Cognitive-behavioural interventions for children who have been sexually abused
Research output: Contribution to journal › Article (Academic Journal) › peer-review
44 Citations (Scopus)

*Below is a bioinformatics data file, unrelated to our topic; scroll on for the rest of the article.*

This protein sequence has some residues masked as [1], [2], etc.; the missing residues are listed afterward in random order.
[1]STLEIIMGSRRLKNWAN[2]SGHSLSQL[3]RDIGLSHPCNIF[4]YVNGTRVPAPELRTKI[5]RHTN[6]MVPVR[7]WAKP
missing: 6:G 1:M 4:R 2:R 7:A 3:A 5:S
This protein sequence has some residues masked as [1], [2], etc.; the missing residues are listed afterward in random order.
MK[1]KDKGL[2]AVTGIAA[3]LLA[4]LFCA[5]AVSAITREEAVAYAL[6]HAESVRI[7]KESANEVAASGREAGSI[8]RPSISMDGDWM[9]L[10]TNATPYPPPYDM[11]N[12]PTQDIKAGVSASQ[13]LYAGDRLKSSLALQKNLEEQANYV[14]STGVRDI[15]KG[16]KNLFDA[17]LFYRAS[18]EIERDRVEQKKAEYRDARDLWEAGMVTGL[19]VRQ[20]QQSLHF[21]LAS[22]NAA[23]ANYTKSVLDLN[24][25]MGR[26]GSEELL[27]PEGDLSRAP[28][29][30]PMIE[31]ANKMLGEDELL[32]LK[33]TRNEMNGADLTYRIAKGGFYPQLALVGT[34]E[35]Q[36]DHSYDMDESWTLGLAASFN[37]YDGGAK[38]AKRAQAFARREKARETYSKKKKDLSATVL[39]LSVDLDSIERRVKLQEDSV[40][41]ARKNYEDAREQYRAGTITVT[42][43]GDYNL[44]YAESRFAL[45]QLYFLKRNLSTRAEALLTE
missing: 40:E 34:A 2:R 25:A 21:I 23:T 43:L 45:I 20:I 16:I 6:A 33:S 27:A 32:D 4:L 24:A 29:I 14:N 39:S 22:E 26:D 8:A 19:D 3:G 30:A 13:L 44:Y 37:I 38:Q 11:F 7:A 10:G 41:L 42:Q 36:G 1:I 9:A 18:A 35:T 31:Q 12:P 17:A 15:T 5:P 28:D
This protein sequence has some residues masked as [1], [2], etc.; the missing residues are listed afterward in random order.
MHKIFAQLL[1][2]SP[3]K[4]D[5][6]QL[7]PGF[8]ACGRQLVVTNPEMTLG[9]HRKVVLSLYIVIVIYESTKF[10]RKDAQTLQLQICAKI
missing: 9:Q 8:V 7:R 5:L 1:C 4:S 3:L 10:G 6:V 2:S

Despite differences in how it is defined, there is a general consensus amongst clinicians and researchers that the sexual abuse of children and adolescents ('child sexual abuse') is a substantial social problem worldwide. The effects of sexual abuse manifest in a wide range of symptoms, including fear, anxiety, post-traumatic stress disorder and various externalising and internalising behaviour problems, such as inappropriate sexual behaviours. Child sexual abuse is associated with increased risk of psychological problems in adulthood. Cognitive-behavioural approaches are used to help children and their non-offending or 'safe' parent to manage the sequelae of childhood sexual abuse. This review updates the first Cochrane review of cognitive-behavioural approaches interventions for children who have been sexually abused, which was first published in 2006.